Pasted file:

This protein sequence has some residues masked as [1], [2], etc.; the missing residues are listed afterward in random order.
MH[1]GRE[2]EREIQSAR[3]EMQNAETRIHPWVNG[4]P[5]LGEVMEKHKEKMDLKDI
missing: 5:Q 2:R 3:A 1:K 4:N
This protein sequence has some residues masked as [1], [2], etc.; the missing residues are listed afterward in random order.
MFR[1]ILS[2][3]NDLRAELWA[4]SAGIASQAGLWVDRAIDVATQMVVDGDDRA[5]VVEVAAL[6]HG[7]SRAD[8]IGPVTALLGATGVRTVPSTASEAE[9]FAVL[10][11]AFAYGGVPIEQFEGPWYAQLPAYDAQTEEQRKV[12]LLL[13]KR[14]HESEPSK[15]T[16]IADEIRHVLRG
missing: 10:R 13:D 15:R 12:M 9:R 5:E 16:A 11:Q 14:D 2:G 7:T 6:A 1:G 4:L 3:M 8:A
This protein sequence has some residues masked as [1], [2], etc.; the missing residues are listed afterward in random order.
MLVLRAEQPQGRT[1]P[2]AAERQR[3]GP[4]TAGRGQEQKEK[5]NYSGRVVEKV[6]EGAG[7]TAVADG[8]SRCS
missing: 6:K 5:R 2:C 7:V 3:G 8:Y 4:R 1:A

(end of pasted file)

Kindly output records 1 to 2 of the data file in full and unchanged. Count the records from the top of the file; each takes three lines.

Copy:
This protein sequence has some residues masked as [1], [2], etc.; the missing residues are listed afterward in random order.
MH[1]GRE[2]EREIQSAR[3]EMQNAETRIHPWVNG[4]P[5]LGEVMEKHKEKMDLKDI
missing: 5:Q 2:R 3:A 1:K 4:N
This protein sequence has some residues masked as [1], [2], etc.; the missing residues are listed afterward in random order.
MFR[1]ILS[2][3]NDLRAELWA[4]SAGIASQAGLWVDRAIDVATQMVVDGDDRA[5]VVEVAAL[6]HG[7]SRAD[8]IGPVTALLGATGVRTVPSTASEAE[9]FAVL[10][11]AFAYGGVPIEQFEGPWYAQLPAYDAQTEEQRKV[12]LLL[13]KR[14]HESEPSK[15]T[16]IADEIRHVLRG
missing: 10:R 13:D 15:R 12:M 9:R 5:E 16:A 11:Q 14:D 2:G 7:T 6:A 1:G 4:L 3:M 8:A